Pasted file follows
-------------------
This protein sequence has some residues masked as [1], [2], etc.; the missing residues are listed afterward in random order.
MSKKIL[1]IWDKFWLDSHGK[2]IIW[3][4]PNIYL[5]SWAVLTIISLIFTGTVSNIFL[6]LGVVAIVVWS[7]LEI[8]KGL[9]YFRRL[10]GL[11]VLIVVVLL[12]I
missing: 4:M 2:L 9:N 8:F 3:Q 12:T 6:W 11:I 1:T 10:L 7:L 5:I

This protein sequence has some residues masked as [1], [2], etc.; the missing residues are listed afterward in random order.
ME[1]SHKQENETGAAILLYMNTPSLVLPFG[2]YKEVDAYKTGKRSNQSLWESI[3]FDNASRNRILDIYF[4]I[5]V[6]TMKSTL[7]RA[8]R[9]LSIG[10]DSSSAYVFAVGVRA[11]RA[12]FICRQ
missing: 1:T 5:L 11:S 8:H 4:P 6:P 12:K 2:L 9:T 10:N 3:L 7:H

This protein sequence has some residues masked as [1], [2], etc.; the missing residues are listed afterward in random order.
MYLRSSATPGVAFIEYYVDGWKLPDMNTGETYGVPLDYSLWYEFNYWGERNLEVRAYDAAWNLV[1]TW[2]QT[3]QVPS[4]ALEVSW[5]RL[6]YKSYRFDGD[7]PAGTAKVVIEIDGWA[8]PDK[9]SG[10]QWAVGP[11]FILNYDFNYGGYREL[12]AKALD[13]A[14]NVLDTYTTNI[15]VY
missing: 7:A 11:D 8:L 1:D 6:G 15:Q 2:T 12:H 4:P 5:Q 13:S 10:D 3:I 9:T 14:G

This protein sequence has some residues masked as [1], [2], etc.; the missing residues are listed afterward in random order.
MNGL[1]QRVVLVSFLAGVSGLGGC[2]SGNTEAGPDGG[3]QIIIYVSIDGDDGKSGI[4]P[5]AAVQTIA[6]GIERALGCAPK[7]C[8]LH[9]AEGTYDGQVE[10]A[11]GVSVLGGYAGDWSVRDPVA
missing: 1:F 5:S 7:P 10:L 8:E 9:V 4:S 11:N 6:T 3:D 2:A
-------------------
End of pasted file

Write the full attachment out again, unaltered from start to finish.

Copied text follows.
This protein sequence has some residues masked as [1], [2], etc.; the missing residues are listed afterward in random order.
MSKKIL[1]IWDKFWLDSHGK[2]IIW[3][4]PNIYL[5]SWAVLTIISLIFTGTVSNIFL[6]LGVVAIVVWS[7]LEI[8]KGL[9]YFRRL[10]GL[11]VLIVVVLL[12]I
missing: 4:M 2:L 9:N 8:F 3:Q 12:T 6:W 11:I 1:T 10:L 7:L 5:I

This protein sequence has some residues masked as [1], [2], etc.; the missing residues are listed afterward in random order.
ME[1]SHKQENETGAAILLYMNTPSLVLPFG[2]YKEVDAYKTGKRSNQSLWESI[3]FDNASRNRILDIYF[4]I[5]V[6]TMKSTL[7]RA[8]R[9]LSIG[10]DSSSAYVFAVGVRA[11]RA[12]FICRQ
missing: 1:T 5:L 11:S 8:H 4:P 6:P 12:K 2:L 9:T 10:N 3:L 7:H

This protein sequence has some residues masked as [1], [2], etc.; the missing residues are listed afterward in random order.
MYLRSSATPGVAFIEYYVDGWKLPDMNTGETYGVPLDYSLWYEFNYWGERNLEVRAYDAAWNLV[1]TW[2]QT[3]QVPS[4]ALEVSW[5]RL[6]YKSYRFDGD[7]PAGTAKVVIEIDGWA[8]PDK[9]SG[10]QWAVGP[11]FILNYDFNYGGYREL[12]AKALD[13]A[14]NVLDTYTTNI[15]VY
missing: 7:A 11:D 8:L 1:D 6:G 15:Q 2:T 12:H 4:P 5:Q 13:S 10:D 3:I 9:T 14:G

This protein sequence has some residues masked as [1], [2], etc.; the missing residues are listed afterward in random order.
MNGL[1]QRVVLVSFLAGVSGLGGC[2]SGNTEAGPDGG[3]QIIIYVSIDGDDGKSGI[4]P[5]AAVQTIA[6]GIERALGCAPK[7]C[8]LH[9]AEGTYDGQVE[10]A[11]GVSVLGGYAGDWSVRDPVA
missing: 1:F 5:S 7:P 10:L 8:E 9:V 4:S 11:N 6:T 3:D 2:A